Because this Court must follow the rule set forth by the Third Circuit in Osei-Afriyie, the Court will dismiss the claims of the minors without prejudice. Because none of the adult plaintiffs are attorneys, they may not prosecute the claims of E.V. and A.R. See McCain v. Abraham , 337 F.Appx. 141, 142 (3d Cir. 2009) (non-attorney pro se litigant lacks standing to bring another's civil rights claim in federal court). If the adult plaintiffs wish to proceed with the claims of the minors at this time, they may proceed in one of two ways.[6] They may retain counsel of their choice for E.V. and A.R. Or, they may request that counsel be appointed by the court pursuant to 28 U.S.C. § 1915(e).[7]

2. Sufficiency of Allegations by Adult Plaintiffs

Govan asks the Court to dismiss the claims by the adult plaintiffs under Federal Rule of Civil Procedure 12(d) and Rule 56. Govan argues that even if she fabricated a large quantity of evidence, due to the procedures and safeguards utilized by DCPP/DYFS, a single piece of uncorroborated information cannot result in the wrongful removal of children from a home. Govan relies on an affidavit from Jaime Maronski, Govan's supervisor, indicating that "it is against agency policy for staff to act unilaterally and physically remove a child from the custody of a parent." Aff. of Jamie Maronski ¶ 8.

First, the Court declines to convert Govan's motion into one for summary judgment. Govan has asked to court to consider Ms. Maronski's affidavit with her motion to dismiss, pursuant to Rule 12(d), and to convert this portion of her motion into one for summary judgment. Defendant argues, based upon the affidavit, that due to the processes used by DCPP/DYFS, it would be factually impossible for the fabrications of one employee to lead to the removal of the children from Plaintiffs' household.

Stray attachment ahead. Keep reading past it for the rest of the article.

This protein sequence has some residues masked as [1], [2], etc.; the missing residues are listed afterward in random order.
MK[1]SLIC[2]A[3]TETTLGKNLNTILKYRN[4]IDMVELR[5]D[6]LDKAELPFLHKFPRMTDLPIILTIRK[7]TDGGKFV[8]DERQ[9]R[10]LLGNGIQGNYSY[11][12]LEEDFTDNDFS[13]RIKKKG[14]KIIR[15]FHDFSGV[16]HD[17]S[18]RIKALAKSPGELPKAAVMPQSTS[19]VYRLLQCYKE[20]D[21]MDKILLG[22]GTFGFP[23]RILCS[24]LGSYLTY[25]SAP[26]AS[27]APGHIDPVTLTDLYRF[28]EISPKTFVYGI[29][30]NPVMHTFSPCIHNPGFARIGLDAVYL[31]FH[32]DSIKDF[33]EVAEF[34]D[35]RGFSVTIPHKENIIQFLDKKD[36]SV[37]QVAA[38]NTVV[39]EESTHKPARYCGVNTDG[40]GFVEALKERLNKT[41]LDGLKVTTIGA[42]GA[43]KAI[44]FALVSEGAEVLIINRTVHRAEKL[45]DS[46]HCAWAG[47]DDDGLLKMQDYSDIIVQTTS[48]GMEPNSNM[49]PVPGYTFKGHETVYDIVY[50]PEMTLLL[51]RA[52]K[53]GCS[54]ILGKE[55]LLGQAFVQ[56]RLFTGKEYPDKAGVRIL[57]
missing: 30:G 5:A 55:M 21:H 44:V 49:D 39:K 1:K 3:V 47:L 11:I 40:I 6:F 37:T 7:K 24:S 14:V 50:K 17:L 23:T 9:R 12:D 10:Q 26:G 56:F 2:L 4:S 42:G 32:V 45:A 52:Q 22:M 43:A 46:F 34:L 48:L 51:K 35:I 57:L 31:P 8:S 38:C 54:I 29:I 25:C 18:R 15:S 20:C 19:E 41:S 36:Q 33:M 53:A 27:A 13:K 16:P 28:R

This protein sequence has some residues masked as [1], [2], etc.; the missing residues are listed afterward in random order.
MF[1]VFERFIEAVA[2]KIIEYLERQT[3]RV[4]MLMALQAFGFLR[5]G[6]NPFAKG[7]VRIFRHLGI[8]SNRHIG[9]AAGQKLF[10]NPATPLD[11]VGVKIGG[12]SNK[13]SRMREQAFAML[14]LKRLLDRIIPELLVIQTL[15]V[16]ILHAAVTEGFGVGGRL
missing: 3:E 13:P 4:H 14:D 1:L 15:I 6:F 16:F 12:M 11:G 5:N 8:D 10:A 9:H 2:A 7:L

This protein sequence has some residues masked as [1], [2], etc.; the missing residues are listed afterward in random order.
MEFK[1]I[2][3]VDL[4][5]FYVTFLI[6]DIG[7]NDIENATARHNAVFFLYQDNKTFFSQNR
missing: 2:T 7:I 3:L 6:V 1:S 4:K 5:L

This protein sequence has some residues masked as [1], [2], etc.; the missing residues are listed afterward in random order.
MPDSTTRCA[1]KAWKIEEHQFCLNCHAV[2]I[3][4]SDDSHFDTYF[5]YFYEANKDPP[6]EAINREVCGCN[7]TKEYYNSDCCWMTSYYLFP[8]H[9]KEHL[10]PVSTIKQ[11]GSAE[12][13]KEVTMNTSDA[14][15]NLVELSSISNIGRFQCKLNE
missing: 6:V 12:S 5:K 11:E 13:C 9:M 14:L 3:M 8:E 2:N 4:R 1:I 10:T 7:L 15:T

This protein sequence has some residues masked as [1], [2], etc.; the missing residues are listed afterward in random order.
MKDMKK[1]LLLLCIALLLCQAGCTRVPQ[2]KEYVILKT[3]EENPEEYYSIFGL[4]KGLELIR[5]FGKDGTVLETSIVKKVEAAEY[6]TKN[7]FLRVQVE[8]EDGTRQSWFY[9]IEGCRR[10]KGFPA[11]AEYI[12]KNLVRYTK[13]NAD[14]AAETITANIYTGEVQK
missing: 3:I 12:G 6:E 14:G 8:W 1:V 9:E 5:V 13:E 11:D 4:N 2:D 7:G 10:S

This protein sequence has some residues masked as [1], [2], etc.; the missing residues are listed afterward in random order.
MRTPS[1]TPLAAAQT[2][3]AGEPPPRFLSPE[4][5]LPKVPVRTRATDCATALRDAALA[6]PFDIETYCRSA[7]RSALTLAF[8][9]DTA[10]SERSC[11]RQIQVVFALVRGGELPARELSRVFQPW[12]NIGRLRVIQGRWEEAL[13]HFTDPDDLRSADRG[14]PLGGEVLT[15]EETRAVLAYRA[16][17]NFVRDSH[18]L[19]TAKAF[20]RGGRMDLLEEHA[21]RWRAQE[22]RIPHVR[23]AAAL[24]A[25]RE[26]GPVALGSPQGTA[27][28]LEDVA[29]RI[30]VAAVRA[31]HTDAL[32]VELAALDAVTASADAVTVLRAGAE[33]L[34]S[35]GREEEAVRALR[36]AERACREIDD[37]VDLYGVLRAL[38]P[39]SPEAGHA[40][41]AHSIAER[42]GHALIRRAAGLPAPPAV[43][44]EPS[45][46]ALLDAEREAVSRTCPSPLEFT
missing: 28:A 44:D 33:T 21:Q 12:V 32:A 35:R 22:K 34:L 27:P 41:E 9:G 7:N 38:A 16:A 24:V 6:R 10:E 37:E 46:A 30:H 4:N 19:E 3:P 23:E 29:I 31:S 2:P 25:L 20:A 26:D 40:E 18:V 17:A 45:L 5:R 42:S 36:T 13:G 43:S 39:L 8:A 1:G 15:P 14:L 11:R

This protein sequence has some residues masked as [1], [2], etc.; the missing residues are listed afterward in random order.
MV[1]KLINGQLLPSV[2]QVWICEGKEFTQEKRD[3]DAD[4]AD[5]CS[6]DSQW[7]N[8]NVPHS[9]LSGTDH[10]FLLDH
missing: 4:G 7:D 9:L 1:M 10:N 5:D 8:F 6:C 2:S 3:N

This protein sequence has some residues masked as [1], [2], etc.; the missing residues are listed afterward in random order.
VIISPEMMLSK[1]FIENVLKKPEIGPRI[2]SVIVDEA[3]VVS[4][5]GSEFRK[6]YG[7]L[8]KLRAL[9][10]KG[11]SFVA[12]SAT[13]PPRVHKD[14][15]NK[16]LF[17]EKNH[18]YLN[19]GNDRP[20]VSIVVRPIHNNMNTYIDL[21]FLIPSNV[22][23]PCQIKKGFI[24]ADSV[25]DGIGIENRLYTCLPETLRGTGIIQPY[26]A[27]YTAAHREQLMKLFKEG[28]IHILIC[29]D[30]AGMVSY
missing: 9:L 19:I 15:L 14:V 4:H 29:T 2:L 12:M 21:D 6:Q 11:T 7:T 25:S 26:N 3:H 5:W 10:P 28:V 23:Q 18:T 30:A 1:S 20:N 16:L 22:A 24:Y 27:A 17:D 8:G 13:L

When ruling on a motion to dismiss under Rules 12(b)(6), district courts generally may not consider materials outside the pleadings. Pryor v. Nat'l Collegiate Athletic Ass'n , 288 F.3d 548, 559-60 (3d Cir. 2002). However, Rule 12(d) permits a court to consider "matters outside the pleadings, " and if such materials "are presented to and not excluded by the court, the motion must be treated as one for summary judgment under Rule 56." Fed.R.Civ.P. 12(d). A court has complete discretion to determine whether or not to accept material beyond the pleadings in connection with a 12(b)(6) motion. See Pryor , 288 F.3d at 559. When a motion to dismiss under Rule 12(b)(6) is converted into a motion for summary judgment by a district court, the requirements of Rule 56 apply in full and the motion proceeds as any other summary judgment motion would. See Wright, Miller & Kane, Federal Practice and Procedure § 1366 (3d ed. 2009).